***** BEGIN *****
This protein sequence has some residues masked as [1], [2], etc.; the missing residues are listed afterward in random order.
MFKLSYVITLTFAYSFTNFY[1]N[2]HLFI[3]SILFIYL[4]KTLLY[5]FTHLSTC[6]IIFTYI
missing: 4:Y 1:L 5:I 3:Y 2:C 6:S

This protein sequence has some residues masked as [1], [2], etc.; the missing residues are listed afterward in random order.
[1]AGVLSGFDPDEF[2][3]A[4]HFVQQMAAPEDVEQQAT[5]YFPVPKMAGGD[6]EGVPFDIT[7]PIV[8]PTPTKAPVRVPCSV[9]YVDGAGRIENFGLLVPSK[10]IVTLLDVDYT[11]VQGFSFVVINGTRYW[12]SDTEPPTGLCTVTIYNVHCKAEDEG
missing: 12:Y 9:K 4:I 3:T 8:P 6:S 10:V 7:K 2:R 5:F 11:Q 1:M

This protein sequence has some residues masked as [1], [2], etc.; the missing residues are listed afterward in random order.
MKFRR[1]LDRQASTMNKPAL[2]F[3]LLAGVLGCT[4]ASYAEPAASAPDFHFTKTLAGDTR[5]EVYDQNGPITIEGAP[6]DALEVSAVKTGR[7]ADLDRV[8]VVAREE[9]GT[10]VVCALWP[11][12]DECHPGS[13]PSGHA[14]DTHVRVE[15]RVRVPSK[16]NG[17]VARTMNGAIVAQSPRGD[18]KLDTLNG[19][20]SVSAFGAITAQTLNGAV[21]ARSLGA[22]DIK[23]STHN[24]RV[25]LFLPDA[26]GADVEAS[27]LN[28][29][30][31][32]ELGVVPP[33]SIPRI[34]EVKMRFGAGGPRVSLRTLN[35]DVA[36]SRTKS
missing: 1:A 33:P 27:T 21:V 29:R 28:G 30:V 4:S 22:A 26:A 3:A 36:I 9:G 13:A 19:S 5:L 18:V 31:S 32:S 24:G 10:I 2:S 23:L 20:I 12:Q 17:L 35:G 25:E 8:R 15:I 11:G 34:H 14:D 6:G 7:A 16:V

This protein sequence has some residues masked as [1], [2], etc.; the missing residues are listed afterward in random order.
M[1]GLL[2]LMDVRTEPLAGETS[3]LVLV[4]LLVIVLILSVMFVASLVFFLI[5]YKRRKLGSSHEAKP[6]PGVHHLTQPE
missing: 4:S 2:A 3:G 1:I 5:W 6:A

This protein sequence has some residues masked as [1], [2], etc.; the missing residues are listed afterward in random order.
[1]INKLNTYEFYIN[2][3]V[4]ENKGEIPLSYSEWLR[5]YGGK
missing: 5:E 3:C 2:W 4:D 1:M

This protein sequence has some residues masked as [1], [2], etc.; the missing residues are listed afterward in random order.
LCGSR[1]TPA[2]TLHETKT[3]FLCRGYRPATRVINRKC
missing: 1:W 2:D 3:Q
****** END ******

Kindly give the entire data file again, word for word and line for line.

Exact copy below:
This protein sequence has some residues masked as [1], [2], etc.; the missing residues are listed afterward in random order.
MFKLSYVITLTFAYSFTNFY[1]N[2]HLFI[3]SILFIYL[4]KTLLY[5]FTHLSTC[6]IIFTYI
missing: 4:Y 1:L 5:I 3:Y 2:C 6:S

This protein sequence has some residues masked as [1], [2], etc.; the missing residues are listed afterward in random order.
[1]AGVLSGFDPDEF[2][3]A[4]HFVQQMAAPEDVEQQAT[5]YFPVPKMAGGD[6]EGVPFDIT[7]PIV[8]PTPTKAPVRVPCSV[9]YVDGAGRIENFGLLVPSK[10]IVTLLDVDYT[11]VQGFSFVVINGTRYW[12]SDTEPPTGLCTVTIYNVHCKAEDEG
missing: 12:Y 9:K 4:I 3:T 8:P 6:S 10:V 7:K 2:R 5:F 11:Q 1:M

This protein sequence has some residues masked as [1], [2], etc.; the missing residues are listed afterward in random order.
MKFRR[1]LDRQASTMNKPAL[2]F[3]LLAGVLGCT[4]ASYAEPAASAPDFHFTKTLAGDTR[5]EVYDQNGPITIEGAP[6]DALEVSAVKTGR[7]ADLDRV[8]VVAREE[9]GT[10]VVCALWP[11][12]DECHPGS[13]PSGHA[14]DTHVRVE[15]RVRVPSK[16]NG[17]VARTMNGAIVAQSPRGD[18]KLDTLNG[19][20]SVSAFGAITAQTLNGAV[21]ARSLGA[22]DIK[23]STHN[24]RV[25]LFLPDA[26]GADVEAS[27]LN[28][29][30][31][32]ELGVVPP[33]SIPRI[34]EVKMRFGAGGPRVSLRTLN[35]DVA[36]SRTKS
missing: 1:A 33:P 27:T 21:V 29:R 28:G 30:V 4:S 22:A 26:A 3:A 36:I 9:G 13:A 19:S 5:L 18:V 31:S 32:S 24:G 10:I 2:S 23:L 20:I 12:Q 17:L 35:G 25:E 8:R 15:I 11:G 34:H 14:D 6:G 7:A 16:V

This protein sequence has some residues masked as [1], [2], etc.; the missing residues are listed afterward in random order.
M[1]GLL[2]LMDVRTEPLAGETS[3]LVLV[4]LLVIVLILSVMFVASLVFFLI[5]YKRRKLGSSHEAKP[6]PGVHHLTQPE
missing: 4:S 2:A 3:G 1:I 5:W 6:A

This protein sequence has some residues masked as [1], [2], etc.; the missing residues are listed afterward in random order.
[1]INKLNTYEFYIN[2][3]V[4]ENKGEIPLSYSEWLR[5]YGGK
missing: 5:E 3:C 2:W 4:D 1:M

This protein sequence has some residues masked as [1], [2], etc.; the missing residues are listed afterward in random order.
LCGSR[1]TPA[2]TLHETKT[3]FLCRGYRPATRVINRKC
missing: 1:W 2:D 3:Q